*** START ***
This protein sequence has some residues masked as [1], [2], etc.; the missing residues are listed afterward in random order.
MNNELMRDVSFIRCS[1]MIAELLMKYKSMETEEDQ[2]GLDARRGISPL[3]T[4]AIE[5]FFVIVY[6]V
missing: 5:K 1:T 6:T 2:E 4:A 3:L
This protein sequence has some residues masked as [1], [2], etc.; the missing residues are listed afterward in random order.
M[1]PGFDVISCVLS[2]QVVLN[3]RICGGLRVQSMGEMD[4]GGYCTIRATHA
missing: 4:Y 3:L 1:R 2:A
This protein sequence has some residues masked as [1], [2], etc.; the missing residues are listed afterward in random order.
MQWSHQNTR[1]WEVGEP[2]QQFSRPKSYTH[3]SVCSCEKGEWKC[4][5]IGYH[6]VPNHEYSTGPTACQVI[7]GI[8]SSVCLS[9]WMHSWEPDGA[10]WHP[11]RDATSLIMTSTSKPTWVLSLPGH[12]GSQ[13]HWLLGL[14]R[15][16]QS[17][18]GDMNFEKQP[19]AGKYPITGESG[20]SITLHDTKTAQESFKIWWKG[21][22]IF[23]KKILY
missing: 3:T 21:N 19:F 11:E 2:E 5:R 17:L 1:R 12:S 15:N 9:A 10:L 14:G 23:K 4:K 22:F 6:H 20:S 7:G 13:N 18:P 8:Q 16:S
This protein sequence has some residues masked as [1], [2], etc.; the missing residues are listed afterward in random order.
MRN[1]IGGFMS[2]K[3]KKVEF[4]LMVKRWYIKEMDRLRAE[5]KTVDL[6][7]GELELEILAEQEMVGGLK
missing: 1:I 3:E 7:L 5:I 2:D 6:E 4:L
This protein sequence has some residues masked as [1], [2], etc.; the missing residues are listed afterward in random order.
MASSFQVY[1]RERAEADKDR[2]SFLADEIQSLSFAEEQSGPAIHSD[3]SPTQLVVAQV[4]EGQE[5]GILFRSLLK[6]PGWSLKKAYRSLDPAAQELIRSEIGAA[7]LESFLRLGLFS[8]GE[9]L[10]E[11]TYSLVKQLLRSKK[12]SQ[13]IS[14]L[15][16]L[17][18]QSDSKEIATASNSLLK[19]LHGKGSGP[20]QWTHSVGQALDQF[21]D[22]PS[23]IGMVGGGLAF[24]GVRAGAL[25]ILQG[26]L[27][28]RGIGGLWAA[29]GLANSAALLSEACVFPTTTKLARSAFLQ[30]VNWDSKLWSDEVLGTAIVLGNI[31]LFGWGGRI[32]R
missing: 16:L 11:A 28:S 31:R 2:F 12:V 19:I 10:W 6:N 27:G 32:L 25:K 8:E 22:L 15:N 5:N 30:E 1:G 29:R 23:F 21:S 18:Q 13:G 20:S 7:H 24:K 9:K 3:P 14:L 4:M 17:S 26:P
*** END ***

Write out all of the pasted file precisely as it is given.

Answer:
This protein sequence has some residues masked as [1], [2], etc.; the missing residues are listed afterward in random order.
MNNELMRDVSFIRCS[1]MIAELLMKYKSMETEEDQ[2]GLDARRGISPL[3]T[4]AIE[5]FFVIVY[6]V
missing: 5:K 1:T 6:T 2:E 4:A 3:L
This protein sequence has some residues masked as [1], [2], etc.; the missing residues are listed afterward in random order.
M[1]PGFDVISCVLS[2]QVVLN[3]RICGGLRVQSMGEMD[4]GGYCTIRATHA
missing: 4:Y 3:L 1:R 2:A
This protein sequence has some residues masked as [1], [2], etc.; the missing residues are listed afterward in random order.
MQWSHQNTR[1]WEVGEP[2]QQFSRPKSYTH[3]SVCSCEKGEWKC[4][5]IGYH[6]VPNHEYSTGPTACQVI[7]GI[8]SSVCLS[9]WMHSWEPDGA[10]WHP[11]RDATSLIMTSTSKPTWVLSLPGH[12]GSQ[13]HWLLGL[14]R[15][16]QS[17][18]GDMNFEKQP[19]AGKYPITGESG[20]SITLHDTKTAQESFKIWWKG[21][22]IF[23]KKILY
missing: 3:T 21:N 19:F 11:E 2:E 5:R 17:L 1:R 12:S 15:N 9:A 10:L 14:G 23:K 4:K 22:F 6:H 20:S 7:G 13:N 18:P 8:Q 16:S
This protein sequence has some residues masked as [1], [2], etc.; the missing residues are listed afterward in random order.
MRN[1]IGGFMS[2]K[3]KKVEF[4]LMVKRWYIKEMDRLRAE[5]KTVDL[6][7]GELELEILAEQEMVGGLK
missing: 1:I 3:E 7:L 5:I 2:D 6:E 4:L
This protein sequence has some residues masked as [1], [2], etc.; the missing residues are listed afterward in random order.
MASSFQVY[1]RERAEADKDR[2]SFLADEIQSLSFAEEQSGPAIHSD[3]SPTQLVVAQV[4]EGQE[5]GILFRSLLK[6]PGWSLKKAYRSLDPAAQELIRSEIGAA[7]LESFLRLGLFS[8]GE[9]L[10]E[11]TYSLVKQLLRSKK[12]SQ[13]IS[14]L[15][16]L[17][18]QSDSKEIATASNSLLK[19]LHGKGSGP[20]QWTHSVGQALDQF[21]D[22]PS[23]IGMVGGGLAF[24]GVRAGAL[25]ILQG[26]L[27][28]RGIGGLWAA[29]GLANSAALLSEACVFPTTTKLARSAFLQ[30]VNWDSKLWSDEVLGTAIVLGNI[31]LFGWGGRI[32]R
missing: 16:L 11:A 28:S 31:R 2:F 12:V 19:I 10:W 6:N 27:G 32:L 25:K 8:E 22:L 15:N 5:N 30:E 1:G 29:R 23:F 21:S 18:Q 13:G 20:S 7:H 24:K 9:K 3:P 14:L 4:M 17:S 26:P